Nightsatan_Nightsatan and the Loops of DoomWell, after reviewing another album by true cult creepers and religious deviants Sabbath Assembly, I thought things couldn’t wander any further into strangeville. Clearly, I was mistaken and to prove it, Nightsatan arrived in my promo bin with their second album, Nightsatan and the Loops of Doom. Why are they so weird you ask, apart from the truly dreadful moniker? Well for starters, this Finnish three-piece records spacy, synth-heavy soundtracks to late 1970s/early 80s, Grade-Z, post-apocalyptic sci-fi movies…that don’t exist. That’s correct, soundtracks to imaginary movies that would have played at your local drive-ins at midnight along with such classics as Galaxy of Terror, Deathrace 2000 and Deathsport (the latter of which features the mother of all cheesy synth soundtracks).

Loops of Doom is not metal in the traditional sense, but the underlying concept sure as hell is, as that wonderful eyesore of an album cover clearly demonstrates. What you get is 48 minutes worth of highly listenable, extremely moody synth-scapes that will keep you hooked in once you submit and let it sink its mutated claws in. In fact, some of the compositions are so addicting and hypnotic, I’ve been playing them on repeat for long periods of time. I don’t do that very often, that’s for sure. It’s so successful at what it sets out to accomplish, you can almost see the movie this was meant to accompany, and let me tell ya, that movie rocks (and probably stars John Saxon). The band sells it best with their tagline “adventure, horror and synthesizers.”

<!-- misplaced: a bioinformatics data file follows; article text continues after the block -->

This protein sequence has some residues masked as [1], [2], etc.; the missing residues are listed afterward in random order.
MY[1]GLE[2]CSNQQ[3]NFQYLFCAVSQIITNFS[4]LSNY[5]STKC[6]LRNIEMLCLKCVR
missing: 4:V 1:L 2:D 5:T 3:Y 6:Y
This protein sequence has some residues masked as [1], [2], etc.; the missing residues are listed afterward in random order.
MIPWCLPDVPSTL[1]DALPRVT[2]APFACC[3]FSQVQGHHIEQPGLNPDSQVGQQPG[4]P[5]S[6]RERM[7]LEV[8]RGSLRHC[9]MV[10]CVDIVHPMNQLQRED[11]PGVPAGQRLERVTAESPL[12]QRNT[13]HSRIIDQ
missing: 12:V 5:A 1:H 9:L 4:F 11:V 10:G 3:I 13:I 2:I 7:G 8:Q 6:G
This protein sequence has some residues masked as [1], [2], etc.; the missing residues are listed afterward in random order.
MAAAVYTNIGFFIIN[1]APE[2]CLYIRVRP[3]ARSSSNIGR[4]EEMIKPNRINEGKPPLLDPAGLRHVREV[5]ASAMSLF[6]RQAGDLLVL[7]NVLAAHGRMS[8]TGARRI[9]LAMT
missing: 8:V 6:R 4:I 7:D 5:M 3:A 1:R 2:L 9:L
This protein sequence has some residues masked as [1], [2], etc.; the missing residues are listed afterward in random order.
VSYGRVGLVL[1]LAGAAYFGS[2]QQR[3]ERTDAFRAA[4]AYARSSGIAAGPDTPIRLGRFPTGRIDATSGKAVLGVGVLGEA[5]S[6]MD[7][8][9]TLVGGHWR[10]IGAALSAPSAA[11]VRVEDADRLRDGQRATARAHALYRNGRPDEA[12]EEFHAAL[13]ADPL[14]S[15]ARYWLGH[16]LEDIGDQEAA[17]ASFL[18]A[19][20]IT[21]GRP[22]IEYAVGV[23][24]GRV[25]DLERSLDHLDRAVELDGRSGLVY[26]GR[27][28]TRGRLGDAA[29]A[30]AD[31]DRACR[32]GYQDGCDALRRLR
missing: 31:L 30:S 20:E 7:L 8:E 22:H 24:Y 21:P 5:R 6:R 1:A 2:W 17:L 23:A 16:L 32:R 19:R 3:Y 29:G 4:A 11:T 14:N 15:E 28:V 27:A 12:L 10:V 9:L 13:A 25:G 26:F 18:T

nightsatan _2014Since this is essentially a soundtrack, it really needs to be spun together to benefit from the ebbs and flows of mood. That doesn’t mean it’s without standout moments, however. Opener “Lost Karelia” is all somber sadness that effectively conjures images of blighted, ruined cities and wrecked monuments to once great civilizations. Better yet and a big standout is “Obey the Master,” which keeps the melancholy factor high while developing a marching pace that conveys just a hint of lightness and hope in the counter-point melodies. The title track has a great, downcast feel to it and segues beautifully into the more upbeat “Secrets of the Mystery,” which is another standout and extremely catchy. The more spacy, upbeat vibe on “Nightmare in the Night Doomsday Judgment” (hello, ESL champion) reminds me of some of Ayreon‘s more keyboard heavy works like Flight of the Migrator.

As the album unspools, it gets more and more depressive and forlorn, with tracks like “Rejects of the Wastelands” and “Echoes of Dying World” being unrelentingly grim and sorrowful. In fact, this ends up being a true doom album for all intents and purposes, done with synths rather than heavy, Sabbath-ian riffs. It pains me to admit it, but it also conveys more genuine feelings of sadness and despair than most doom albums can. Kudos are in order for pulling that one off.

Is this an acquired taste? Absofuckinglutely. Should Vangelis be looking over his shoulder? No. Still, I expected this thing to be one big inside joke (as their little homemade movie would strongly suggest), but here I am hopelessly lost in the loops and spinning it over and over. If you want to hear something very different and unusual, these synth lords are a good option. Did I mention Boba Fett is in the band?

Rating: 4.0/5.0
Label: Svart Records
Websites:  |
Release Dates: Out Worldwide 05.09.2014